The software has gotten much better since version 1 (on Droid 1) and my data hasn't been lost lost in quite a while. Sometimes, I'll have to power cycle the wrist band, but it doesn't lose my data.
I agree, their interface on Android needs a little more spit and polish and I, too, would love api access. I doubt, however, they could offer us real time access as I think the wrist band goes into low power mode when it doesn't detect movement and its not close to wake up time.
There was also that whole situation with the exploding usb charger. I haven't gotten a replacement, have you?
Overall, I agree with your assessment. The wakemate is a great tool, but I still haven't shut off my backup alarm.
I've been using the wakemate for almost a month now. I didn't get a charger with my shipment at all. When I emailed them about it, they said they had issues with them, and are no longer including them at all -- they told me to check Amazon.com and buy one for myself.
@Jon, I haven't gotten a replacement either, but USB wall warts are a dime a dozen in my household, so I hadn't even been using it when they sent out the recall. There's lots of little things with the Android app, like not entering portrait mode when I crack open the keyboard to type in my login info. Nothing that makes it unusable in my opinion, but not pleasant by half. Especially not when you're already half asleep.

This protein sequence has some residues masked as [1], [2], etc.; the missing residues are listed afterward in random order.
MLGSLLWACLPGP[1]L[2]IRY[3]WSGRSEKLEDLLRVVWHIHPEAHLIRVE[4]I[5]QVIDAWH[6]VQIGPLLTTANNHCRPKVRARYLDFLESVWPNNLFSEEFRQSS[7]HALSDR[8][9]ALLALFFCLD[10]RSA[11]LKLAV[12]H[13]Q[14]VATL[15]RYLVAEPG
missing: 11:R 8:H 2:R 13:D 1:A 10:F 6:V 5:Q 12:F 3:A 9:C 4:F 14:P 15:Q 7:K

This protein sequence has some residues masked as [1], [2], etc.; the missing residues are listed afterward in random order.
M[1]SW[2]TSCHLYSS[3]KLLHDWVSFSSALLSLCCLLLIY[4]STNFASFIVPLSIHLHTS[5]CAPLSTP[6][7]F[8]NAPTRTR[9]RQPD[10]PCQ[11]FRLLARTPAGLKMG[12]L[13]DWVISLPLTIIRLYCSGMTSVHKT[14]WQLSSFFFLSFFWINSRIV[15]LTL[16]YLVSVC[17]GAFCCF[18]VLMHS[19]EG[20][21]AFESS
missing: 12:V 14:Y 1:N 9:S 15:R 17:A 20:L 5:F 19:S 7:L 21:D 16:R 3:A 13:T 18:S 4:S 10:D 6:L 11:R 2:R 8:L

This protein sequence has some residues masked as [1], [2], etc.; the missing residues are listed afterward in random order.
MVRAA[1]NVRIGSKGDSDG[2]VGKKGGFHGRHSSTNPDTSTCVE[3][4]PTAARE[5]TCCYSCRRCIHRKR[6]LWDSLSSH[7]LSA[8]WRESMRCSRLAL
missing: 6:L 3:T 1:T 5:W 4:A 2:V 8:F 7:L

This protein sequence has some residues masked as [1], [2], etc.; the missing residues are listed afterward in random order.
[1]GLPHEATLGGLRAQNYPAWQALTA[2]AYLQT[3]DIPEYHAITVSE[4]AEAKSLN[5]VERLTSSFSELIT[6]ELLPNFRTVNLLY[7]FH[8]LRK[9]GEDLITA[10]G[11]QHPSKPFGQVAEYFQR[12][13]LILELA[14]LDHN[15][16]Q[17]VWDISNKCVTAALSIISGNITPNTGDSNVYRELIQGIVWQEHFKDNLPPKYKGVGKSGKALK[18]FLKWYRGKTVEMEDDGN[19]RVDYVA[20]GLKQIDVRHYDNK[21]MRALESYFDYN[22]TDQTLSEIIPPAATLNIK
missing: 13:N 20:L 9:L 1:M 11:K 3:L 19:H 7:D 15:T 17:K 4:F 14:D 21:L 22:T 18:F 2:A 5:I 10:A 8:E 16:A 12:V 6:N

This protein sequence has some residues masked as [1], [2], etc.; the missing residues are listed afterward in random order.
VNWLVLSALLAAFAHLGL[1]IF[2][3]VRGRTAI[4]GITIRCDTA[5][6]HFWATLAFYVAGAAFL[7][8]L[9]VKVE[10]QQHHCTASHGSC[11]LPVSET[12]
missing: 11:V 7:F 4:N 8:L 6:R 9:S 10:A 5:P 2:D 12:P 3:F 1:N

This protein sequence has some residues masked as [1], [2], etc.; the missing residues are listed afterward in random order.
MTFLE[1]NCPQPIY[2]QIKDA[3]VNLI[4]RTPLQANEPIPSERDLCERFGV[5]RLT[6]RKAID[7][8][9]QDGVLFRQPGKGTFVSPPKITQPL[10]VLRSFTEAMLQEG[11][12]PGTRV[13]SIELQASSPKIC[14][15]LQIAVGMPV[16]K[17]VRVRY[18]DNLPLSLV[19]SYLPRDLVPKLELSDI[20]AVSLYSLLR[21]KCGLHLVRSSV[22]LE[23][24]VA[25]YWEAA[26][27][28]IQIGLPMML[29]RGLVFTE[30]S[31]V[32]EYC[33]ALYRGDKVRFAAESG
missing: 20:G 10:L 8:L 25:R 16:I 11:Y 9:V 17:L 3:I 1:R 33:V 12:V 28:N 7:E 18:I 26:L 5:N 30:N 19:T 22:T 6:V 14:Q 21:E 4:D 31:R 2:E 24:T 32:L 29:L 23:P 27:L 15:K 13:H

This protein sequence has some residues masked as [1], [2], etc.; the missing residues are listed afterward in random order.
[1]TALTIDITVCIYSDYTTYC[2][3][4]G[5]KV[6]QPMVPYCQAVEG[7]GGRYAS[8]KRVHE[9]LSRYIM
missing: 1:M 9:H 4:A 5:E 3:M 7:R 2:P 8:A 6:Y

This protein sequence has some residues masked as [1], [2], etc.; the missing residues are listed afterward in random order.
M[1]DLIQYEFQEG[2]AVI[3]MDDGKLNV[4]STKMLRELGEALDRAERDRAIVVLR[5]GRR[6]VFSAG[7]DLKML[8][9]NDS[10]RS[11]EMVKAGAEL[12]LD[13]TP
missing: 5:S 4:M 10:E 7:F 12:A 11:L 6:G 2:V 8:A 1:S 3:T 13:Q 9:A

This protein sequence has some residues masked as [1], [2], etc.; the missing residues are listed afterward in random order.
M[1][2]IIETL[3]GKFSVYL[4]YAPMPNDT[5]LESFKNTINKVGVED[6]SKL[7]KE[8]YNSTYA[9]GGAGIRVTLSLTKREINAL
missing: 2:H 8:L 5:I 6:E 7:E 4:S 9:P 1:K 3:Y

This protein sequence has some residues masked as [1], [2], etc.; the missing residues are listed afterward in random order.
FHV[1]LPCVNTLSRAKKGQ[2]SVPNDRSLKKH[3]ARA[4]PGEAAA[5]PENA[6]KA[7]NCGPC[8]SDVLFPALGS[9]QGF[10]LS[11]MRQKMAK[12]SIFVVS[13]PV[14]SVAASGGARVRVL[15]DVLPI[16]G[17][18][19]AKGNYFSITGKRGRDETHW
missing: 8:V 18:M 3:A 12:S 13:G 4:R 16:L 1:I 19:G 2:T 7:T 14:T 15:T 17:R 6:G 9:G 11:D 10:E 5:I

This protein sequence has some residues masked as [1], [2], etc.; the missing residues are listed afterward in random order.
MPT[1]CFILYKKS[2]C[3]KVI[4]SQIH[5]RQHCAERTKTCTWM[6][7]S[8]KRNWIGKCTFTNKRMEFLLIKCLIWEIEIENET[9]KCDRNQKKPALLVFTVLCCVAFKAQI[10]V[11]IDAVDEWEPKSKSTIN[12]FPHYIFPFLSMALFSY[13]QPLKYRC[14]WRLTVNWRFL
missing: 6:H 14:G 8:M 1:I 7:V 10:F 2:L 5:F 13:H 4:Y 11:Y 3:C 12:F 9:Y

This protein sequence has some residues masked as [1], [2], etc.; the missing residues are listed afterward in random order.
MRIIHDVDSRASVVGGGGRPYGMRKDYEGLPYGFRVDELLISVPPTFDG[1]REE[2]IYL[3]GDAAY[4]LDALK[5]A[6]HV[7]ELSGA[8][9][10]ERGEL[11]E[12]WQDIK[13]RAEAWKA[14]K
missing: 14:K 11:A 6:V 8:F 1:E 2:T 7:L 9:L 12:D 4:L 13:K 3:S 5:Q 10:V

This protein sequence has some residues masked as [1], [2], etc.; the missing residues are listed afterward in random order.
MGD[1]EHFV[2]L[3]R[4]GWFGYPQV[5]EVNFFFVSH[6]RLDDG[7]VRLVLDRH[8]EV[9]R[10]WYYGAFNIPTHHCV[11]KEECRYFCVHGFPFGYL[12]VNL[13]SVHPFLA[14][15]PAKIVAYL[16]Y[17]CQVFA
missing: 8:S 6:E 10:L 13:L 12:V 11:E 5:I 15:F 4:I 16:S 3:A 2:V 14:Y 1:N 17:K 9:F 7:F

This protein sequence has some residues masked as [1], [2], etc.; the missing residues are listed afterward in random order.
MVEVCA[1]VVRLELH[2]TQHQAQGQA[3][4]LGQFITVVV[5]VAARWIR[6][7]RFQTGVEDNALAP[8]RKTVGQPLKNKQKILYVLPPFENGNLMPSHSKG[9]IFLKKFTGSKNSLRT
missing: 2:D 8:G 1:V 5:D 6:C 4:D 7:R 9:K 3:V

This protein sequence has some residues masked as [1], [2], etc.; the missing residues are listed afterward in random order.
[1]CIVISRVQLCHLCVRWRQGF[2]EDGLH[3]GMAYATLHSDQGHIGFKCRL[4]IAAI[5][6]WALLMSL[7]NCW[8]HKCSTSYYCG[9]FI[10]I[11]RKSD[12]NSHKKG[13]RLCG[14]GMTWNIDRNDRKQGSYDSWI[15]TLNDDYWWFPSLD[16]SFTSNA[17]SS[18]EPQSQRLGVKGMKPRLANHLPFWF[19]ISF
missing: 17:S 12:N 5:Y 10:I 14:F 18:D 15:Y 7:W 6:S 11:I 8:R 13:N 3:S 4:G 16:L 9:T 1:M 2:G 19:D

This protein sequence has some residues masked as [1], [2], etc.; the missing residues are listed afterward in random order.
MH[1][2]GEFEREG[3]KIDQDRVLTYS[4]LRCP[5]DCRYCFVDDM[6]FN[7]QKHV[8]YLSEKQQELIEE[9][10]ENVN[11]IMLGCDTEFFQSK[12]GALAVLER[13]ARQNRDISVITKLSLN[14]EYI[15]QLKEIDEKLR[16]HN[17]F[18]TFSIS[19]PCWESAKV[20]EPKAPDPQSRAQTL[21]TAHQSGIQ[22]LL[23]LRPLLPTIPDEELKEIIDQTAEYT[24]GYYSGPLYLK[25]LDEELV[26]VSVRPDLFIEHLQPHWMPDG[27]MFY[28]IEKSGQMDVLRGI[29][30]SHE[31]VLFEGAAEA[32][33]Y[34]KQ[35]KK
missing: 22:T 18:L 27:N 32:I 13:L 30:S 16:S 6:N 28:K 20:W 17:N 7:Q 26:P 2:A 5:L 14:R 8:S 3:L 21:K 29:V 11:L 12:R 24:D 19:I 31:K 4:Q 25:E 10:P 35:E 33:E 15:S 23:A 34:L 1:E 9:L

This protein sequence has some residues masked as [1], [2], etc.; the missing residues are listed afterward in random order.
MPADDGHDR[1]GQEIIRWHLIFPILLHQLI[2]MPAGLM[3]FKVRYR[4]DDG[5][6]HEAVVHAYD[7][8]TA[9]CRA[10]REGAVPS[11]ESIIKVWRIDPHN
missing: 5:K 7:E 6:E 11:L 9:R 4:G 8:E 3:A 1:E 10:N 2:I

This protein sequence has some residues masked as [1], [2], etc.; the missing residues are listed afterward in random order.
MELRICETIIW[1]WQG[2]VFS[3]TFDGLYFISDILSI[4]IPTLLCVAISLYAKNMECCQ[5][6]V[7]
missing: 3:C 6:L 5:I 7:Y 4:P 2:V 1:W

@KOGI it's a shame they sent you out to Amazon, they should at least recognize one that they accept. So many of the adapters I've found on Amazon have shorted out themselves!
Thanks for your comments guys.
Hy, thanks for your great review! Based on it I have bought a WakeMate, too. I'm an Android user so it would be great to test the nightly Android client builds. But I dont find the mailng list of WakeMate you mentioned? Would be great if you can point me to it. Thanks in advance!
@hjwieland it might just take them a while, They currently have one developer doing all the work for both Android and Blackberry platforms. If you're desperately impatient, post your email to @__nil on Twitter as he's the fine fellow running the show. That seems to be the way the last few guys got in. Remember that beta means beta which means occasional loss of data. If you value the stats maybe you should stick with the Market versions. I'm not fussed about the stats, which is why I volunteered to test.
Excellent post, I have found sleep success with the wakemate and have shaved off about an hour a night without as much as a yawn.
You're "What I’d like to see" rocks. I now want things to come alive just I am waking up.